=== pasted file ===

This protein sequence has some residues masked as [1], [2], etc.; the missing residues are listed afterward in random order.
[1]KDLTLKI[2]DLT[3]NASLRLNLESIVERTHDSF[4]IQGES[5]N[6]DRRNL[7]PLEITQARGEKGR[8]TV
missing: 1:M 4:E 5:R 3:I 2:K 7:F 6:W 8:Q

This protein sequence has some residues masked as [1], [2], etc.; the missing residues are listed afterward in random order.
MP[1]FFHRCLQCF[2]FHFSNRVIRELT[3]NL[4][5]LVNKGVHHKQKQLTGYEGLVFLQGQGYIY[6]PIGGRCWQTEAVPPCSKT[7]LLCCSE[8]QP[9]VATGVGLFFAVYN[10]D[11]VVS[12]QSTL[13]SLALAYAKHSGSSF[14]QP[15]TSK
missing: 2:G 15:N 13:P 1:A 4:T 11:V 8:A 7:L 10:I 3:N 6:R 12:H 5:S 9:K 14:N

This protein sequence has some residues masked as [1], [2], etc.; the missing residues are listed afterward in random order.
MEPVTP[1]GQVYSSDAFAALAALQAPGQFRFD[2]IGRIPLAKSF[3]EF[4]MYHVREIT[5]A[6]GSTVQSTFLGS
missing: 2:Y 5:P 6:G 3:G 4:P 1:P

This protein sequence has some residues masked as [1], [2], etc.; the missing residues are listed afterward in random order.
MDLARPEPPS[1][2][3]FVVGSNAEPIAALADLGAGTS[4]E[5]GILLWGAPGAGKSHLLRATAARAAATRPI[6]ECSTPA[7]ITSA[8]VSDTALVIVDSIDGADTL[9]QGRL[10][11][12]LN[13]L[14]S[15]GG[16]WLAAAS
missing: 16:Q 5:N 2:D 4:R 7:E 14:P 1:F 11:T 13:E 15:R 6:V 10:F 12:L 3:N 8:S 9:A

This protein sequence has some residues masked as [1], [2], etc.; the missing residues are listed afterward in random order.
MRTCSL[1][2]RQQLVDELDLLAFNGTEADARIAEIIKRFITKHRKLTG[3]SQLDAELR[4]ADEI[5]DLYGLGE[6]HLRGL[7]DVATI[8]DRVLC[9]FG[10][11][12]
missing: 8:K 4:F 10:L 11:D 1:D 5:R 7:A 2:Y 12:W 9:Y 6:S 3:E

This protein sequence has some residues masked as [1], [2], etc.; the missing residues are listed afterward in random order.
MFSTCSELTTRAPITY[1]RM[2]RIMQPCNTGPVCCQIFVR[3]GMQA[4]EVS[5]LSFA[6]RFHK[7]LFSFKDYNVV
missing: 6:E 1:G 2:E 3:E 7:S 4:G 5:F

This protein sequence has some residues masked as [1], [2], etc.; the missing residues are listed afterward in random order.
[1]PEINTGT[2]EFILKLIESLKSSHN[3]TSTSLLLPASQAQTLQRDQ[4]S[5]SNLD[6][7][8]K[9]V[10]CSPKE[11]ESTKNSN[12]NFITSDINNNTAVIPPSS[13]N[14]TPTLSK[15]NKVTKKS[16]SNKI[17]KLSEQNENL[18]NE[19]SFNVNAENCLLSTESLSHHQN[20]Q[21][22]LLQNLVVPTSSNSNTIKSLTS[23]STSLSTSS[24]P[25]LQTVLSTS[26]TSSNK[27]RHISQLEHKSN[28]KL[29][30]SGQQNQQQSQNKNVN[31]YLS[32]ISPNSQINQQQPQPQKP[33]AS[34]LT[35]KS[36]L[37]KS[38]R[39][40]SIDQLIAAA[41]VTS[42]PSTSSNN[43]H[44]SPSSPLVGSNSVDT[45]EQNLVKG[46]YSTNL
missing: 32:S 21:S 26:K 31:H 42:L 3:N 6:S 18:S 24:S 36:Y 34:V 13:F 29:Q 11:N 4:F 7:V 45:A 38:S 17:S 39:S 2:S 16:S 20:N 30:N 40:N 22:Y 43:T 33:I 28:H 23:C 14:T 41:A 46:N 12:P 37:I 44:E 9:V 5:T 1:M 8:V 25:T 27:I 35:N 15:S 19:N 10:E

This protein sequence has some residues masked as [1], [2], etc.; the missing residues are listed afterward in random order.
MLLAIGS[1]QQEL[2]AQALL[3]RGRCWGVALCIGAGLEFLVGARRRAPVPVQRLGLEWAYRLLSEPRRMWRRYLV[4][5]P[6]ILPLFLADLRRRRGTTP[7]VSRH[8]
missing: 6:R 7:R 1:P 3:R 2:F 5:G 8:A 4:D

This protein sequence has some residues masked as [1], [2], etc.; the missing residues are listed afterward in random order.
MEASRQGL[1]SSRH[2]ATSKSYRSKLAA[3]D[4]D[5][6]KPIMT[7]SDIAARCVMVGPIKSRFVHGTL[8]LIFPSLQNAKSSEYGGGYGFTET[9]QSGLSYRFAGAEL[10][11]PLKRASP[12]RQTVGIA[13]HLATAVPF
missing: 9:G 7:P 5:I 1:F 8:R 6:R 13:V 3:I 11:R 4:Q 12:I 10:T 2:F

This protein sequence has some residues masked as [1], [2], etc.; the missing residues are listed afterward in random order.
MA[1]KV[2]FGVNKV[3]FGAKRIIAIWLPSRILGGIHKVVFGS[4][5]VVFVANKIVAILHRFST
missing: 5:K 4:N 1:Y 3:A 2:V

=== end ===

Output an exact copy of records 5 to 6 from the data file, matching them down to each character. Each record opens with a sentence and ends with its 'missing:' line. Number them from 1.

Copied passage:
This protein sequence has some residues masked as [1], [2], etc.; the missing residues are listed afterward in random order.
MRTCSL[1][2]RQQLVDELDLLAFNGTEADARIAEIIKRFITKHRKLTG[3]SQLDAELR[4]ADEI[5]DLYGLGE[6]HLRGL[7]DVATI[8]DRVLC[9]FG[10][11][12]
missing: 8:K 4:F 10:L 11:D 1:D 5:R 7:A 2:Y 12:W 9:Y 6:S 3:E

This protein sequence has some residues masked as [1], [2], etc.; the missing residues are listed afterward in random order.
MFSTCSELTTRAPITY[1]RM[2]RIMQPCNTGPVCCQIFVR[3]GMQA[4]EVS[5]LSFA[6]RFHK[7]LFSFKDYNVV
missing: 6:E 1:G 2:E 3:E 7:S 4:G 5:F